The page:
“There appears to be a lot of inexperience, but there is so much potential in each of them,” Smith said. “That is due to how positive they are and how accepting they have been of the changes with a new head coach and new personalities with a new coaching staff. From what I have seen, they have accepted and are buying into what we are attempting to do. From the freshman team to the varsity team, they really support each other. That’s not always the case, but when you see it, it’s a special thing. It’s very enjoyable to be around.”

County tournament aspirations

When asked if he would like to see his Panthers participate in the county tournament, Smith, of course, said, ‘yes.’

“I brought it up to Wayne Lee, the athletic director at Pell City, and I spoke with the Panther varsity girl’s basketball coach,” Smith said. “Lee petitioned St. Clair County athletic director Wayne Trucks just to see if Pell City could be part of the St. Clair County Basketball Tournament from our jr. high teams all the way up. It’s a special thing to be in tournaments. It doesn’t matter if it's volleyball, softball or any sport.”

Currently, the Victory Christian Lions participate in the county basketball tournament. Smith said he was at the coaches meeting at the Moody High School cafeteria as part of the St. Clair County coaches when Trucks presented an official request to allow Victory Christian to participate in the county tournament.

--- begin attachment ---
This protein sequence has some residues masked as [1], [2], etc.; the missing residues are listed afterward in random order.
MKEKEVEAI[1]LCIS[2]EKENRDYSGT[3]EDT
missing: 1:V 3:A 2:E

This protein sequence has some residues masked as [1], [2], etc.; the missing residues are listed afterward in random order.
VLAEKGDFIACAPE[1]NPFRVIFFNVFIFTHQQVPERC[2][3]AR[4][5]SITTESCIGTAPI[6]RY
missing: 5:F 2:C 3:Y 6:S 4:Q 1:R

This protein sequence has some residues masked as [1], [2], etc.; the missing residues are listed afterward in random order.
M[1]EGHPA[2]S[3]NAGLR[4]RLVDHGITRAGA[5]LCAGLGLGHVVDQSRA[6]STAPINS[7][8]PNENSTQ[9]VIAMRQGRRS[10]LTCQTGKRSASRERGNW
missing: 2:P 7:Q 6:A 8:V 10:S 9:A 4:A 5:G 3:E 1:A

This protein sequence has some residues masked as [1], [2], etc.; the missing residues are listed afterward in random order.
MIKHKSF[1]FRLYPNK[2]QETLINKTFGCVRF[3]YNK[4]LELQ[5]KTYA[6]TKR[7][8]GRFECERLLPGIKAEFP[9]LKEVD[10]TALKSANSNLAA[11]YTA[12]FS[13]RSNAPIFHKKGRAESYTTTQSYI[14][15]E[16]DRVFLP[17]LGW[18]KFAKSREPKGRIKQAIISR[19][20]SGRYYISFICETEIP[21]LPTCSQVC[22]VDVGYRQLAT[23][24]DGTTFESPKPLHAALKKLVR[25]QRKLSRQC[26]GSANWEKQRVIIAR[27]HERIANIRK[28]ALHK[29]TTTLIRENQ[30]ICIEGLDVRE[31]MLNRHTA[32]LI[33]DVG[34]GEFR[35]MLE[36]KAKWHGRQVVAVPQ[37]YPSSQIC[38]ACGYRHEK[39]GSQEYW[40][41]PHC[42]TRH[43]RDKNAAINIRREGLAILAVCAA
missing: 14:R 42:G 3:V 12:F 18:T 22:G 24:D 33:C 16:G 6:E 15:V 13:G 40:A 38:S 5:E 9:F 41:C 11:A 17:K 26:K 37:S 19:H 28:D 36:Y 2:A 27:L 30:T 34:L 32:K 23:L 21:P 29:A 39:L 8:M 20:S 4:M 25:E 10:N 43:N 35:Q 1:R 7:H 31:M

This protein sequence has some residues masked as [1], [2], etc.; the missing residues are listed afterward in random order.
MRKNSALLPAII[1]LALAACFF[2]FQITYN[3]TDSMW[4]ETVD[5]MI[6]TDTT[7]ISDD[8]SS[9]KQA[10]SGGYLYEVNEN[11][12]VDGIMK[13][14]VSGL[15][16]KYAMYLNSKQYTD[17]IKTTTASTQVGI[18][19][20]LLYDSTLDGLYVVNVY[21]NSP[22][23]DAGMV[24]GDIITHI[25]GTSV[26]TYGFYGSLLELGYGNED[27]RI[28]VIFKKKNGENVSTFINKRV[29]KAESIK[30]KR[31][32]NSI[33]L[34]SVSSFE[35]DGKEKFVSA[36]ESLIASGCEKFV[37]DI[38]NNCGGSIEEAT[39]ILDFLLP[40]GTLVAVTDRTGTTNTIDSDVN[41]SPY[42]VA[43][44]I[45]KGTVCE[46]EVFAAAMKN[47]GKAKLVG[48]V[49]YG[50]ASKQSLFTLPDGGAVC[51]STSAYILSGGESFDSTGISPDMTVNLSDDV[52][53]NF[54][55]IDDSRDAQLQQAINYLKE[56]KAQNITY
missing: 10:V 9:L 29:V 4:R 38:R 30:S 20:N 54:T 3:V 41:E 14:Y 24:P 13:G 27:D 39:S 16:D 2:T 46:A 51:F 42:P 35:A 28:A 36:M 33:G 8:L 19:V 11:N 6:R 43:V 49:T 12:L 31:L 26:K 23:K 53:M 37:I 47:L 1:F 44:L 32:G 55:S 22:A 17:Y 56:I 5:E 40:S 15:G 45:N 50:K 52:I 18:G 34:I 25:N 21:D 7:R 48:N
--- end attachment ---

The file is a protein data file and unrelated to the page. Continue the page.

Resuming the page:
“Being the spokesman (or coach with the most tenure), I told them it did not matter to me,” Smith said. “But I did tell them if we were going to allow Victory Christian in, who is not part of the St. Clair County School System, then we will have to allow Pell City in when they make an official request. You can’t allow one school to come in and not another. That’s hypocritical. And I really don’t care. They can both go in as far as I’m concerned. We were already playing them, so what’s the difference.”

Smith said Lee sent the official request for the Panthers to participate in the county tournament.

“It got shot down,” Smith said. “We will try again next year. I don’t know if it’s because I am at Pell City now, but I do know we will not participate in the county tournament next January.”

Same area

Pell City and Springville will play each other this season because they are in the same area along with Oxford and Southside. Smith said Oxford is the frontrunner in the area.